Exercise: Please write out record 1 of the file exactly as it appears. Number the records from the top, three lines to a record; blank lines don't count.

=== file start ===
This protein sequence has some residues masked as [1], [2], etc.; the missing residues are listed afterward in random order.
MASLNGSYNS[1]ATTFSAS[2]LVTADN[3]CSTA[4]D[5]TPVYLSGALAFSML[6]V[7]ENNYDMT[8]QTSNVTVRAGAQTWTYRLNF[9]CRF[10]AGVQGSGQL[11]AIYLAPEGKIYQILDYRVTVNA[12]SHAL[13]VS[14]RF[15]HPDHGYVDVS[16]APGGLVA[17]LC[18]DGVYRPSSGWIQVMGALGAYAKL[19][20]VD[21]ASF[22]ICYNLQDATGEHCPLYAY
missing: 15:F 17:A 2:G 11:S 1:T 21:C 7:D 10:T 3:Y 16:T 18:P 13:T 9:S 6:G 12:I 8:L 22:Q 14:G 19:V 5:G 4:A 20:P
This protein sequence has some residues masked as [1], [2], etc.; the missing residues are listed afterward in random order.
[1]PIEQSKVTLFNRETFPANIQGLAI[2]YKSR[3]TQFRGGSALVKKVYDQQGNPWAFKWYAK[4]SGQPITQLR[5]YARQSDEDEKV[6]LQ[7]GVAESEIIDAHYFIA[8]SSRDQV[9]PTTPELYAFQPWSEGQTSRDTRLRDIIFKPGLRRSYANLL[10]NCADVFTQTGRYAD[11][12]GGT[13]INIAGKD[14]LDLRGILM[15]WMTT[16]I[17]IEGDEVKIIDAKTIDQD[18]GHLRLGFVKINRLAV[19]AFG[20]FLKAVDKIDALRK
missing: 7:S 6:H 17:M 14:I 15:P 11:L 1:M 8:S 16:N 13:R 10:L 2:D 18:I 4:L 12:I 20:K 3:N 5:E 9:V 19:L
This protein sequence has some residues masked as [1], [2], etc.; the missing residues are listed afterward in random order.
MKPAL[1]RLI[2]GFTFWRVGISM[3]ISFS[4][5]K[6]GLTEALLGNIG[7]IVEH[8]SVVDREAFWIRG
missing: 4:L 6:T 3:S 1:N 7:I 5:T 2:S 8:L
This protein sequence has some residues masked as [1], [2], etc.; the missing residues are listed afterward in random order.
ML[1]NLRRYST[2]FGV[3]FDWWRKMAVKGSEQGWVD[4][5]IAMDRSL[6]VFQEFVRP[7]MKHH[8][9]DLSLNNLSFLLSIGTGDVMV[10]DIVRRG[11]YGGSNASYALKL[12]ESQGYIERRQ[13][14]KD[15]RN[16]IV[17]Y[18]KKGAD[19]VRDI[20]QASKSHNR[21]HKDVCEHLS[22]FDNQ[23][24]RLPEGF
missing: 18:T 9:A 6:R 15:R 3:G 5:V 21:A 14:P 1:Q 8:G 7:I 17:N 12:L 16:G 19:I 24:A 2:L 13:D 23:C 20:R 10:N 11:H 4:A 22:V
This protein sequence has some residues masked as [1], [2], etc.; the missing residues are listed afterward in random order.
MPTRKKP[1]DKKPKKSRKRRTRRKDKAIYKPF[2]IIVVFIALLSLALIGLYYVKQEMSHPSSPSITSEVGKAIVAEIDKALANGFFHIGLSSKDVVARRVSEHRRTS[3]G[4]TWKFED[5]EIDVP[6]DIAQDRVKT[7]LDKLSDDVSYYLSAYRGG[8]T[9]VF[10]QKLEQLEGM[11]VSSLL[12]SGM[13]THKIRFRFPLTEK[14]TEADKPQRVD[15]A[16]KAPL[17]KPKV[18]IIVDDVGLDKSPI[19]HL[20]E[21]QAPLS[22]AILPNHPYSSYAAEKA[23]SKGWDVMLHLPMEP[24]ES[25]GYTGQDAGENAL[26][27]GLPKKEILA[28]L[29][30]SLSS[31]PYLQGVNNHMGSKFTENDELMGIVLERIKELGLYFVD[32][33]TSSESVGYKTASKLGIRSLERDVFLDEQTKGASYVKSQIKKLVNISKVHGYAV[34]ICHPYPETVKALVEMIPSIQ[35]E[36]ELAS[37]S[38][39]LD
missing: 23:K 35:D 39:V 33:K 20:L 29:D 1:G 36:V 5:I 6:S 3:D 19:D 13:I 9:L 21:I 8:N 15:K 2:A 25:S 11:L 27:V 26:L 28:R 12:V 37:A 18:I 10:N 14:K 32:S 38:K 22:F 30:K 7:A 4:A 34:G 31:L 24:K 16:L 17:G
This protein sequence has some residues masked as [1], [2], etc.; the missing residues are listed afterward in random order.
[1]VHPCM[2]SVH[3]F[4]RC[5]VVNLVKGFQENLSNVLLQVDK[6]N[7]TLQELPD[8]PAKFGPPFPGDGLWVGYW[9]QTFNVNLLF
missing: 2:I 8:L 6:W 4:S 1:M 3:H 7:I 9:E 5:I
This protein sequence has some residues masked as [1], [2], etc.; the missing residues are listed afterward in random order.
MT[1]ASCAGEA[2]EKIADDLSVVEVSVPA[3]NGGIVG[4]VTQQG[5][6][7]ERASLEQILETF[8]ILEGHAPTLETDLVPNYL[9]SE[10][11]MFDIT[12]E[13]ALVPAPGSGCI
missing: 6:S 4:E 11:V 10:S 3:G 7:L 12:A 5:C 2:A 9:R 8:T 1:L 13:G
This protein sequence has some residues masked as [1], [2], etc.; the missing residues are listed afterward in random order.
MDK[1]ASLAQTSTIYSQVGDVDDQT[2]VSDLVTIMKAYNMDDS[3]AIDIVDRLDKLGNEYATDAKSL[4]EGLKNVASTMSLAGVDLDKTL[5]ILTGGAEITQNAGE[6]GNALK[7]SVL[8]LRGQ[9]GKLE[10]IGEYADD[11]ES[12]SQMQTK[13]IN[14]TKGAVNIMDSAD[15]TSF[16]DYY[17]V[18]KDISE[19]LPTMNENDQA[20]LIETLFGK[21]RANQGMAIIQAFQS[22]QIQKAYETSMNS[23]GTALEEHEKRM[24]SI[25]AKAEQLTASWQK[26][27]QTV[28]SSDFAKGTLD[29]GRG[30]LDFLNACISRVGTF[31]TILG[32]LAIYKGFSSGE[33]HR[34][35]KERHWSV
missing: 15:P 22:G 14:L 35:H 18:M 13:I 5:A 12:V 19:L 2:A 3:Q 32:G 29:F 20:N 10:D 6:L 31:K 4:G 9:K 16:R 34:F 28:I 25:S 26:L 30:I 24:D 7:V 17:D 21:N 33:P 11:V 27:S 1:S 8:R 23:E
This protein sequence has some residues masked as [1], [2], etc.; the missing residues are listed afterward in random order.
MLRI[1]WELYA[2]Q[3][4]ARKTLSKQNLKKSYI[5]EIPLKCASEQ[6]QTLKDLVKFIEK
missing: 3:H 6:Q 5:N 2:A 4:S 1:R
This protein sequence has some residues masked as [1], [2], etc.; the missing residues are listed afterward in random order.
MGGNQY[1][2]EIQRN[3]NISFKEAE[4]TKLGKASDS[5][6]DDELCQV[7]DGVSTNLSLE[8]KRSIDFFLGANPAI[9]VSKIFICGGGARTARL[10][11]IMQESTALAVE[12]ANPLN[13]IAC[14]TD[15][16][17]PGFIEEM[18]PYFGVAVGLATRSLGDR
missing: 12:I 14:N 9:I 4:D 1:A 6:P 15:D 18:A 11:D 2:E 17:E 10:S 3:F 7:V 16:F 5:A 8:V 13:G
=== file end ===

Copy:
This protein sequence has some residues masked as [1], [2], etc.; the missing residues are listed afterward in random order.
MASLNGSYNS[1]ATTFSAS[2]LVTADN[3]CSTA[4]D[5]TPVYLSGALAFSML[6]V[7]ENNYDMT[8]QTSNVTVRAGAQTWTYRLNF[9]CRF[10]AGVQGSGQL[11]AIYLAPEGKIYQILDYRVTVNA[12]SHAL[13]VS[14]RF[15]HPDHGYVDVS[16]APGGLVA[17]LC[18]DGVYRPSSGWIQVMGALGAYAKL[19][20]VD[21]ASF[22]ICYNLQDATGEHCPLYAY
missing: 15:F 17:A 2:G 11:S 1:T 21:C 7:D 10:T 3:Y 16:T 18:P 13:T 9:S 6:G 12:I 8:L 22:Q 14:G 19:V 5:G 4:A 20:P